Friday, May 21, 2010

Lack Of NYC Construction Crane Permits Delay Roosevelt Island Tram Work - Increasing Skepticism Tram Will Resume Service By Scheduled September Date

You Tube Video of Time Lapse Crane On NY Pier

Uh Oh - is it time to start being concerned that the Roosevelt Island Tram may be out of service longer than scheduled and not be ready to resume daily Tram service operations over the East River as promised for late August/Early September?

It appears that the Tram Modernization Program contractor Poma, which has little or no experience on New York City projects but is relying on others to guide it through the inner workings of local construction logistics, is having dificulty securing the required crane mobilization permits in a timely manner.

Here's why Roosevelt Island residents may need to get worried that the Tram will not be ready as originally promised. Yesterday, in preparation for a post on this weekend's scheduled Queensboro Bridge and Second Avenue/surrounding streets lane closures due to work on the Tram, I asked RIOC President Steve Shane:
...wanted to check that the RIOC advisories regarding lane closures for Queensboro Bridge and surrounding streets scheduled to begin this weekend are going forward and not changed before I post them on blog.
Mr. Shane replied:
The advisory for lane closures is rescinded as the work on 60th street has been postponed due to the continuing difficulties of POMA (and others) in obtaining crane mobilization permits in Manhattan.
I followed up with:
As of now, do the problems obtaining crane permits delay the resumption of Tram service from the scheduled late August/Early September date?

If not, at what point will the failure to obtain crane permits result in pushing back the scheduled start of Tram service?

Also, is POMA contractually penalized if they fail to deliver Tram Service by the Early September date if that failure was caused by the non- timely issuance of crane permits by the City or other appropriate governmental bodies?
and Mr. Shane responded:
POMA continues to state that the delay can be overcome. I grow increasingly skeptical. We push every day and are staying on top of the situation, but the work other than on the towers goes on. When it is on the critical path to ultimately delay delivery becomes a matter of judgment as to whether, when and where the effort and resources will be committed to make up the lost time.

POMA is contractually obligated to deliver the system and would be penalized with daily penalties as liquidated damages for late delivery in accordance with the terms of the contract. POMA would likely take a legal position to argue force majeure, but without an official embargo from the City, RIOC would obviously dispute their claim. So it goes in the construction business. We continue to push POMA and at the same time, try to assist with the City agencies having jurisdiction. Much bigger issue Citywide than RIOC"s & POMA's problem at both ends of the Tram. In everyone's best interest to get the project done as quickly as possible.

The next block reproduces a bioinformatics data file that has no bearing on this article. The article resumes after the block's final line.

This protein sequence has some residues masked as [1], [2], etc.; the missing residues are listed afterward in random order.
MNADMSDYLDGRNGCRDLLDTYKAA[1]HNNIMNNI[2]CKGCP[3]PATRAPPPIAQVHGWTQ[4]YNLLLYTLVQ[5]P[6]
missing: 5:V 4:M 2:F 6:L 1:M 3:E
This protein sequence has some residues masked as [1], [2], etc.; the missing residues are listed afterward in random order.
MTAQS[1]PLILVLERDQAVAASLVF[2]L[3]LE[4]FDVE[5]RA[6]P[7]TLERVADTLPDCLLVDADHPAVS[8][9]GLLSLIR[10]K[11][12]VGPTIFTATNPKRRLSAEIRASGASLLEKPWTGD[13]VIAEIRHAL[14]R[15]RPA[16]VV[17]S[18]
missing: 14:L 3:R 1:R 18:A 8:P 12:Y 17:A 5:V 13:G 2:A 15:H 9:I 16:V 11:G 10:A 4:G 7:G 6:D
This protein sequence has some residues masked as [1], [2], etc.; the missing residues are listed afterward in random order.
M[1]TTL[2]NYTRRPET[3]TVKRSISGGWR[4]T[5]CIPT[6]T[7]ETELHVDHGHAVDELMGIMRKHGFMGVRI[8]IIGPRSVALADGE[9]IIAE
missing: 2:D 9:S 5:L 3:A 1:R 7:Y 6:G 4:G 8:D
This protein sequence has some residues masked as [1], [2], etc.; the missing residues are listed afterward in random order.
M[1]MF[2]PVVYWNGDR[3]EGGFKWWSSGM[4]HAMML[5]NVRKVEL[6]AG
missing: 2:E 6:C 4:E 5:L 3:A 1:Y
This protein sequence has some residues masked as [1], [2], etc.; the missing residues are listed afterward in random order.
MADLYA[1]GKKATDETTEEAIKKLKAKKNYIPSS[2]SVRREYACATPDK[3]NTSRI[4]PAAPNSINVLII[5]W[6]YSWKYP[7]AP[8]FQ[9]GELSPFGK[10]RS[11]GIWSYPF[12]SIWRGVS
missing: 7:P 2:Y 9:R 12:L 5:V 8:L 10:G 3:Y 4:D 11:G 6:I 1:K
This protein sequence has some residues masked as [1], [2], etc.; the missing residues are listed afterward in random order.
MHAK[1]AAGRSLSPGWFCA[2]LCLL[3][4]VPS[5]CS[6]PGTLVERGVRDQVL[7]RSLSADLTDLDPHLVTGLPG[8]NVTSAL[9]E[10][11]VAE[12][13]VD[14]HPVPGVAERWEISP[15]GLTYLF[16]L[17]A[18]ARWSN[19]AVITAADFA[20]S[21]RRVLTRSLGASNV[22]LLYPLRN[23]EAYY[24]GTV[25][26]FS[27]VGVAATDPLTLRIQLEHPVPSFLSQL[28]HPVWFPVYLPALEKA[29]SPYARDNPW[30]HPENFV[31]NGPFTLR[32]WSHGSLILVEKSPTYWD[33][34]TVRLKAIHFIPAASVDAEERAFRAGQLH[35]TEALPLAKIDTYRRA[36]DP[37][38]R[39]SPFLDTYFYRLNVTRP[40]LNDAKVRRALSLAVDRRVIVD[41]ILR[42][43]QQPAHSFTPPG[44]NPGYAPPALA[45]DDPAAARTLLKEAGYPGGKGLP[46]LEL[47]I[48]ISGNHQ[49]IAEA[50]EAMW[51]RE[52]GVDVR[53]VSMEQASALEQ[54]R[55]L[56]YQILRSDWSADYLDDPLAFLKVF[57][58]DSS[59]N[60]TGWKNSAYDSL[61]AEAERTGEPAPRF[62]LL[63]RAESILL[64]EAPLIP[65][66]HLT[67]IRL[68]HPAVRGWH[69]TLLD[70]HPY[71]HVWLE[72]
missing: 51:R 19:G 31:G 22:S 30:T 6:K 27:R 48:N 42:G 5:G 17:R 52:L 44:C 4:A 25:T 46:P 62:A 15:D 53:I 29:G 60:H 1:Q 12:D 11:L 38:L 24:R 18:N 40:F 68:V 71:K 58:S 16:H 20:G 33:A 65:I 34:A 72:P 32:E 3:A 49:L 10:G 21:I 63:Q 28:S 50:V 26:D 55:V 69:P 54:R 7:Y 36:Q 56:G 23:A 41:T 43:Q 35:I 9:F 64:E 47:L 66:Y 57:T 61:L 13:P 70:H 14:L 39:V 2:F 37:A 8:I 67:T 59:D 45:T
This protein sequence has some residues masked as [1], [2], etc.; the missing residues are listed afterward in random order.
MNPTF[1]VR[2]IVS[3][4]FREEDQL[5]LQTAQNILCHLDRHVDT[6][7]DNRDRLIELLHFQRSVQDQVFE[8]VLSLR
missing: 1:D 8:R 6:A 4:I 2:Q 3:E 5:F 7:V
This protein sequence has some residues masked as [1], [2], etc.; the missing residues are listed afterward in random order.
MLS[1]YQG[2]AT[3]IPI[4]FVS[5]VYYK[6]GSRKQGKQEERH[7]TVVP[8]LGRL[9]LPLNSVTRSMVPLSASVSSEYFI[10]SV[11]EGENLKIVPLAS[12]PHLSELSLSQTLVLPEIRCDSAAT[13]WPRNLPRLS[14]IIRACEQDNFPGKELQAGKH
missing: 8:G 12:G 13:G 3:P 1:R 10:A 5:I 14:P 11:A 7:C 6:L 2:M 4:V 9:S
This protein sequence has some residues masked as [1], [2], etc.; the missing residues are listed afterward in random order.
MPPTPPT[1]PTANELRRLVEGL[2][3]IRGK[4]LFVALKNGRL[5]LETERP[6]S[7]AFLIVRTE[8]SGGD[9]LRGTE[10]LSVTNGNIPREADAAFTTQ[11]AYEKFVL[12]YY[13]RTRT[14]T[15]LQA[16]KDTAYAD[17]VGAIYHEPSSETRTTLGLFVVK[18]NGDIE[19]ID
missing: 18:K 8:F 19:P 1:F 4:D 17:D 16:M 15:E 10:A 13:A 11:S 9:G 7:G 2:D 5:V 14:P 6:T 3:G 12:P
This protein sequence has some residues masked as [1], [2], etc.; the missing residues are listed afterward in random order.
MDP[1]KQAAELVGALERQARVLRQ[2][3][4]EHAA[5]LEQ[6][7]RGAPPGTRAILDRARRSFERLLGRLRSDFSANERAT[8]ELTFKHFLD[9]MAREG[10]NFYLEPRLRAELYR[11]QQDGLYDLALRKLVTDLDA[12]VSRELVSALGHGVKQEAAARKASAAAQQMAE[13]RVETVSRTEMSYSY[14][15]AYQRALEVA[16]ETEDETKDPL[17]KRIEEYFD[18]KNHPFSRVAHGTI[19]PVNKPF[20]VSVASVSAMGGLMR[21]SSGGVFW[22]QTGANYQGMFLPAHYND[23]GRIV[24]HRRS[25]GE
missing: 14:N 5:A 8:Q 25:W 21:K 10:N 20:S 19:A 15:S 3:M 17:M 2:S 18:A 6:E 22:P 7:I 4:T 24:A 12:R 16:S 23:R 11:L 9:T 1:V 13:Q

If Mr. Shane is becoming "increasingly skeptical", I am deeply worried that Roosevelt Island residents may have to wait much longer than the planned 6 months for the Roosevelt Island Tram to return to service.

Mr. Shane also addressed the Tram issue as it relates to cranes and weight restrictions on the Roosevelt Island Bridge in his most recent RIOC President's Report: Tram (Item 2):
At this writing, twelve weeks after shutdown, POMA advises that construction is still on schedule for reopening by September 1, although the City’s stricter enforcement of weight restrictions on bridges as applied to crane mobilization has resulted in some delay. The Contractor is working on alternatives. Station work proceeds apace at both ends. RIOC has engaged BL Companies to do some preliminary architectural design for work on the two stations after the system is back in operation. There will be a community presentation for reaction and comment as we go forward.
Let's hope and do all we can that these invisible ghost spirit people are not the only Roosevelt Island residents using the Tram come this September.
Design Image of RI Tram Station From RIOC and BL Companies

More on Roosevelt Island Tram Modernization Program from RIOC.


Anonymous said...

Two things:

a) Why would anybody be "deeply worried" in case we have to wait a little longer for the tram to go back in service? Have there been any problems with using the train instead that I don't know about?

b) Anybody who thinks that when a contractor says he gets it done in x months he actually means it is hopelessly optimistic. I am expecting the tram to be out for another six months once the September deadline comes around. Who knows how much even longer if the RIOC and POMA start suing each other.

Anonymous said...